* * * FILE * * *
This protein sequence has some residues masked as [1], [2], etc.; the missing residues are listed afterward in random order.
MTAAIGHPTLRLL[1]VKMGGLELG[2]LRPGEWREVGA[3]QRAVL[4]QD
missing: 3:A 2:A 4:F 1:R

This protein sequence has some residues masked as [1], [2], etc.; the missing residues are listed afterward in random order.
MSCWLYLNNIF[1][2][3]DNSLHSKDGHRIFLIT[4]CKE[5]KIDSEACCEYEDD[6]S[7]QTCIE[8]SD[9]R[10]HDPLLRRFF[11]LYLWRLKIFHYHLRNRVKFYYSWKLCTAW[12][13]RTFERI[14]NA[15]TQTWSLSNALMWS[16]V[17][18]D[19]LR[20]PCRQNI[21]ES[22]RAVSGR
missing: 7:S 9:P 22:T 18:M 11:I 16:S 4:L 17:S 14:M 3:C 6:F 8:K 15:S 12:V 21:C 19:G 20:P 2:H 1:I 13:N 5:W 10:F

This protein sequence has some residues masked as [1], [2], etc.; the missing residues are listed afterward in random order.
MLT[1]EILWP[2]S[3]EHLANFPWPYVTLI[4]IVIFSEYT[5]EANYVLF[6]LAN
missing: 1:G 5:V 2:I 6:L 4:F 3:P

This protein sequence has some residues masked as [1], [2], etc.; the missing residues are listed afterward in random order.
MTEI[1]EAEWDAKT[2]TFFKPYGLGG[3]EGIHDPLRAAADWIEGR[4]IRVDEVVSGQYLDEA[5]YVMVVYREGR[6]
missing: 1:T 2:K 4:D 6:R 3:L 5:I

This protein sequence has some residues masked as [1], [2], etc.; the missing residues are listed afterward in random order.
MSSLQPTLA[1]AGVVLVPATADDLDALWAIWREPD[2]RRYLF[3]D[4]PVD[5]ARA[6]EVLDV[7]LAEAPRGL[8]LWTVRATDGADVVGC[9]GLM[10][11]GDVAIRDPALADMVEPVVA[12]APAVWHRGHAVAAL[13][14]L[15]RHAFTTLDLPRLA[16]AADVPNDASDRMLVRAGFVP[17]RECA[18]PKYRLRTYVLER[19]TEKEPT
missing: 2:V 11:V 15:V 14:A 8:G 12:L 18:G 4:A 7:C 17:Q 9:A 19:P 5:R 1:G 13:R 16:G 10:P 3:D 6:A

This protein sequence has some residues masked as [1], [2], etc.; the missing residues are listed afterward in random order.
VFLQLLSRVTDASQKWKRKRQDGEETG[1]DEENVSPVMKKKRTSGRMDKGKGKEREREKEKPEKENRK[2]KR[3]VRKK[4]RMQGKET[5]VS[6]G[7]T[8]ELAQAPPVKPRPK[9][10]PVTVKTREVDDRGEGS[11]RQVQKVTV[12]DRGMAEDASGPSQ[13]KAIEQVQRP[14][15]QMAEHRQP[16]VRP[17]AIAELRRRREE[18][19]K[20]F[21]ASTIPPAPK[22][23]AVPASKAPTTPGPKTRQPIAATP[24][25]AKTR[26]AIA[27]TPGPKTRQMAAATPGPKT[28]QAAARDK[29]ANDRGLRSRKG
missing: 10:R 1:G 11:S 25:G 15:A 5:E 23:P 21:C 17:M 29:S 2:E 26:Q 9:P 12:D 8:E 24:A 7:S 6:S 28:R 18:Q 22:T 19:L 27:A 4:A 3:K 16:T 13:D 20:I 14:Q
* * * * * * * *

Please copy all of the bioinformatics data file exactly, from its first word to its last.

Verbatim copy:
This protein sequence has some residues masked as [1], [2], etc.; the missing residues are listed afterward in random order.
MTAAIGHPTLRLL[1]VKMGGLELG[2]LRPGEWREVGA[3]QRAVL[4]QD
missing: 3:A 2:A 4:F 1:R

This protein sequence has some residues masked as [1], [2], etc.; the missing residues are listed afterward in random order.
MSCWLYLNNIF[1][2][3]DNSLHSKDGHRIFLIT[4]CKE[5]KIDSEACCEYEDD[6]S[7]QTCIE[8]SD[9]R[10]HDPLLRRFF[11]LYLWRLKIFHYHLRNRVKFYYSWKLCTAW[12][13]RTFERI[14]NA[15]TQTWSLSNALMWS[16]V[17][18]D[19]LR[20]PCRQNI[21]ES[22]RAVSGR
missing: 7:S 9:P 22:T 18:M 11:I 16:S 4:L 17:S 14:M 3:C 6:F 8:K 15:S 12:V 21:C 19:G 20:P 2:H 1:I 13:N 5:W 10:F

This protein sequence has some residues masked as [1], [2], etc.; the missing residues are listed afterward in random order.
MLT[1]EILWP[2]S[3]EHLANFPWPYVTLI[4]IVIFSEYT[5]EANYVLF[6]LAN
missing: 1:G 5:V 2:I 6:L 4:F 3:P

This protein sequence has some residues masked as [1], [2], etc.; the missing residues are listed afterward in random order.
MTEI[1]EAEWDAKT[2]TFFKPYGLGG[3]EGIHDPLRAAADWIEGR[4]IRVDEVVSGQYLDEA[5]YVMVVYREGR[6]
missing: 1:T 2:K 4:D 6:R 3:L 5:I

This protein sequence has some residues masked as [1], [2], etc.; the missing residues are listed afterward in random order.
MSSLQPTLA[1]AGVVLVPATADDLDALWAIWREPD[2]RRYLF[3]D[4]PVD[5]ARA[6]EVLDV[7]LAEAPRGL[8]LWTVRATDGADVVGC[9]GLM[10][11]GDVAIRDPALADMVEPVVA[12]APAVWHRGHAVAAL[13][14]L[15]RHAFTTLDLPRLA[16]AADVPNDASDRMLVRAGFVP[17]RECA[18]PKYRLRTYVLER[19]TEKEPT
missing: 2:V 11:V 15:V 14:A 8:G 12:L 18:G 4:A 7:C 17:Q 9:A 19:P 5:R 1:G 13:R 16:G 10:P 3:D 6:A

This protein sequence has some residues masked as [1], [2], etc.; the missing residues are listed afterward in random order.
VFLQLLSRVTDASQKWKRKRQDGEETG[1]DEENVSPVMKKKRTSGRMDKGKGKEREREKEKPEKENRK[2]KR[3]VRKK[4]RMQGKET[5]VS[6]G[7]T[8]ELAQAPPVKPRPK[9][10]PVTVKTREVDDRGEGS[11]RQVQKVTV[12]DRGMAEDASGPSQ[13]KAIEQVQRP[14][15]QMAEHRQP[16]VRP[17]AIAELRRRREE[18][19]K[20]F[21]ASTIPPAPK[22][23]AVPASKAPTTPGPKTRQPIAATP[24][25]AKTR[26]AIA[27]TPGPKTRQMAAATPGPKT[28]QAAARDK[29]ANDRGLRSRKG
missing: 10:R 1:G 11:S 25:G 15:A 5:E 23:P 21:C 17:M 29:S 2:E 26:Q 9:P 12:D 8:E 24:A 7:S 6:S 28:R 18:Q 22:T 19:L 27:A 4:A 3:K 16:T 13:D 20:I 14:Q